Time magazine on Wednesday named Taylor Swift as its person of the year.
“Picking one person who represents the eight billion people on the planet is no easy task. We picked a choice that represents joy. Someone who’s bringing light to the world,” said Sam Jacobs, the magazine’s editor in chief, on NBC’s “Today” program on Wednesday morning. “She was like weather, she was everywhere.”
Swift beat out eight other finalists who were announced on “Today” this week, including King Charles III and Barbie.
“Swift’s accomplishments as an artist — culturally, critically, and commercially — are so legion that to recount them seems almost beside the point,” the magazine wrote.
Swift grabbed many headlines in 2023, in part spurred by her immensely popular Eras Tour that proved too much for Ticketmaster to handle, the release of the rerecording of her 2014 album “1989” that broke sales records and her relationship with the Kansas City Chiefs tight end Travis Kelce.
Swift has also become the subject of academic and (even more) journalistic interest: Harvard University will offer a “Taylor Swift and Her World” class, and Gannett, the largest newspaper chain in the United States, appointed a special reporter to cover nothing but Swift.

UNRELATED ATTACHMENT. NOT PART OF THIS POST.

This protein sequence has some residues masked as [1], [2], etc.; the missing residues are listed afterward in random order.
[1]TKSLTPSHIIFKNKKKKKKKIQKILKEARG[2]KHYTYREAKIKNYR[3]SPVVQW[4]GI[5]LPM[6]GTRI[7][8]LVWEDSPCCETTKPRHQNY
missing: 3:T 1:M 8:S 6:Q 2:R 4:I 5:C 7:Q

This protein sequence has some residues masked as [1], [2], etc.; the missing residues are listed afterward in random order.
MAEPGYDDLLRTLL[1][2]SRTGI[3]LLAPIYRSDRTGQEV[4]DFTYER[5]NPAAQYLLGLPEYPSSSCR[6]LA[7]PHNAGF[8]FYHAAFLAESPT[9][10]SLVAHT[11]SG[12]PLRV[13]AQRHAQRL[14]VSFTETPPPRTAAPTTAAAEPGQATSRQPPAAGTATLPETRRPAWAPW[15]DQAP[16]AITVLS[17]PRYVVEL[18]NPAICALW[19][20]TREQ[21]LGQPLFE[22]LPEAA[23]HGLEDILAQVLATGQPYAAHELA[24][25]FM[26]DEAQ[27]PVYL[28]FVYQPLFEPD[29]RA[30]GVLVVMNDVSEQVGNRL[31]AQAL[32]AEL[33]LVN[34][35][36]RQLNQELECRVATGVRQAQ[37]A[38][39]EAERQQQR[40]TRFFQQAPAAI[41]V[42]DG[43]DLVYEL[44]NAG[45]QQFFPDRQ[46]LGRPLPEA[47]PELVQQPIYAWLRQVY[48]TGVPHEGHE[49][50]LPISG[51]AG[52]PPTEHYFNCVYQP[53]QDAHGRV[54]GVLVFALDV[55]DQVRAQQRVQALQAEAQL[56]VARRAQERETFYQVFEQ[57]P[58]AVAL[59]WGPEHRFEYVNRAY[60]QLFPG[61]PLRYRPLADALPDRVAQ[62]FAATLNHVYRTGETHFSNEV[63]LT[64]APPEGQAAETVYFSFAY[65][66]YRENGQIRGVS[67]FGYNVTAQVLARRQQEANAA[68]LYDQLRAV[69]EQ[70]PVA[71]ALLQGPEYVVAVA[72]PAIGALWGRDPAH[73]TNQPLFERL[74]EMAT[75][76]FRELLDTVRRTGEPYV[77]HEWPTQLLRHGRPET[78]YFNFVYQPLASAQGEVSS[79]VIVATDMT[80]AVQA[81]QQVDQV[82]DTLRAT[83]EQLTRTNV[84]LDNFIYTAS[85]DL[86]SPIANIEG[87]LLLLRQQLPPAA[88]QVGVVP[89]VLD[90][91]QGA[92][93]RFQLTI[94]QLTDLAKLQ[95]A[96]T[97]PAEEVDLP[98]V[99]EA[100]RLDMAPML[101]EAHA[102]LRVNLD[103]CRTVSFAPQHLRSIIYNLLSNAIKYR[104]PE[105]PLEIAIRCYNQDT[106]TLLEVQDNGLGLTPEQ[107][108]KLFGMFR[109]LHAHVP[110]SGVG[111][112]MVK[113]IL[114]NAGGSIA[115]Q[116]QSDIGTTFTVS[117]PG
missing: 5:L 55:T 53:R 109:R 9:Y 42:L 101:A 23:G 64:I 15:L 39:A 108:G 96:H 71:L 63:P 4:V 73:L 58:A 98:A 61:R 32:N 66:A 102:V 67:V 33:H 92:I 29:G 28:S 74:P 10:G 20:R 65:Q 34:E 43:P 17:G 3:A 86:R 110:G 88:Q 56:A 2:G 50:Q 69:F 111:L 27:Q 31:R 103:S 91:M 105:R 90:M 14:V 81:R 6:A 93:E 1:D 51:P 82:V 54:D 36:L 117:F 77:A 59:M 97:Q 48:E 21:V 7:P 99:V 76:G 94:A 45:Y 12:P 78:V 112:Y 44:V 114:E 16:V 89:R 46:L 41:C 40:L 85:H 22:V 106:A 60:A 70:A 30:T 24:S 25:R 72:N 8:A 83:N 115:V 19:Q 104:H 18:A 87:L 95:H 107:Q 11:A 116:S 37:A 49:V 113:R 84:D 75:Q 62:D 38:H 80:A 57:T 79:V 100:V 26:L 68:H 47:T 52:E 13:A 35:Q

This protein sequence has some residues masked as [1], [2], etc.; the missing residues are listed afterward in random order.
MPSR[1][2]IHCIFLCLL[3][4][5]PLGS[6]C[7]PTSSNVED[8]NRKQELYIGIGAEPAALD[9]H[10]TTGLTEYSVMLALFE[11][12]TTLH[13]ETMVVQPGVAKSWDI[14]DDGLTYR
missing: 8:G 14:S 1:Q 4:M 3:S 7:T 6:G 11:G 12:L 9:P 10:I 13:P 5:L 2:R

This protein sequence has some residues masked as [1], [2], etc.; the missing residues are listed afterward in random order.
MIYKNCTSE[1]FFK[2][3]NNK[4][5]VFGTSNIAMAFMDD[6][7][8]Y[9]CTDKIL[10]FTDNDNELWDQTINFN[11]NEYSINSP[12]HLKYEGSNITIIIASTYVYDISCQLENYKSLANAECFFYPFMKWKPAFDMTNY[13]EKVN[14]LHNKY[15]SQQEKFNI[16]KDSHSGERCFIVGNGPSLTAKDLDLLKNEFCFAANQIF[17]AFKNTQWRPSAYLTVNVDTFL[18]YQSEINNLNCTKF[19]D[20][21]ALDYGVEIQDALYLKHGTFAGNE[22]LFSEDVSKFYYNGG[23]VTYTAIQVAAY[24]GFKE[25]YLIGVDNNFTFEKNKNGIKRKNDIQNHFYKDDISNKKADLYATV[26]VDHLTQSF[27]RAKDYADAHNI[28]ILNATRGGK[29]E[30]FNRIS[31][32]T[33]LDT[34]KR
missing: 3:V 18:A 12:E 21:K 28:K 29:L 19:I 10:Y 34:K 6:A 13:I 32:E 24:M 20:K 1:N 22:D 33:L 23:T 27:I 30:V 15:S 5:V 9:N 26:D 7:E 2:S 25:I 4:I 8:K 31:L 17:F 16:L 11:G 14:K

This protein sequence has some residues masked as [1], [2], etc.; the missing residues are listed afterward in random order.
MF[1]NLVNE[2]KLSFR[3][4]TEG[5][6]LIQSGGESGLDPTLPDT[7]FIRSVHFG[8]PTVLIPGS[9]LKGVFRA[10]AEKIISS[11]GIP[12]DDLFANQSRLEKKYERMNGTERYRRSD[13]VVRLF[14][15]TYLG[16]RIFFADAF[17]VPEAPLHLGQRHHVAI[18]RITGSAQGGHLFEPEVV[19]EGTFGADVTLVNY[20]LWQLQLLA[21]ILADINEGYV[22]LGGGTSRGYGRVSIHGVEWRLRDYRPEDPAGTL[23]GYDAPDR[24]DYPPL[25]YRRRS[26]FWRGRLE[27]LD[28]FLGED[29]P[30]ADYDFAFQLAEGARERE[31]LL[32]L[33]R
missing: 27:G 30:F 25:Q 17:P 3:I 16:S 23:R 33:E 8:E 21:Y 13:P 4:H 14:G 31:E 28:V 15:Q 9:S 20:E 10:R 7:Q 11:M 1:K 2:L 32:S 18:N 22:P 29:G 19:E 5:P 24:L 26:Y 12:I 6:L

Time awards the title to “the individual, group, or concept that has had the most influence on the world throughout the previous 12 months.” Launched as a marketing gimmick in the 1920s, the award has continued to drive fanfare as weekly print magazines struggle to remain relevant.
The past few years
Last year, when Russia invaded Ukraine, the magazine awarded the distinction to Volodymyr Zelensky, Ukraine’s president, and the “spirit of Ukraine.”
The magazine named Elon Musk person of the year in 2021. “With a flick of his finger, the stock market soars or swoons,” the magazine wrote at the time.
In 2018, the title went to Jamal Khashoggi, who was killed inside the Saudi consulate in Istanbul, and other journalists. The previous year, the title went to “the silence breakers,” women who stepped forward to accuse powerful men of sexual harassment and assault. And in 2016 it was President-elect Donald J. Trump, whom the magazine called the “president of the divided states of America.”
The persons of the year have not always been without controversy. In 1938 Time chose Adolf Hitler, and the magazine gave the dubious honor to Josef Stalin twice, in 1939 and in 1942.
In 1972, the magazine chose the “improbable partnership” of President Richard M. Nixon and his national security adviser, Henry Kissinger.
Other times, the magazine chose regular citizens. In 1969, Time gave the distinction to “The Middle Americans,” celebrating them for continuing to pray in public schools in defiance of the United States Supreme Court.
Nearly 40 years later, the magazine plastered a mirror on the cover of the magazine and named “You” its person of the year for 2006.
And in other instances, it wasn’t a person at all. In 1982, there was a “machine of the year”: the computer.
Victor Mather contributed reporting.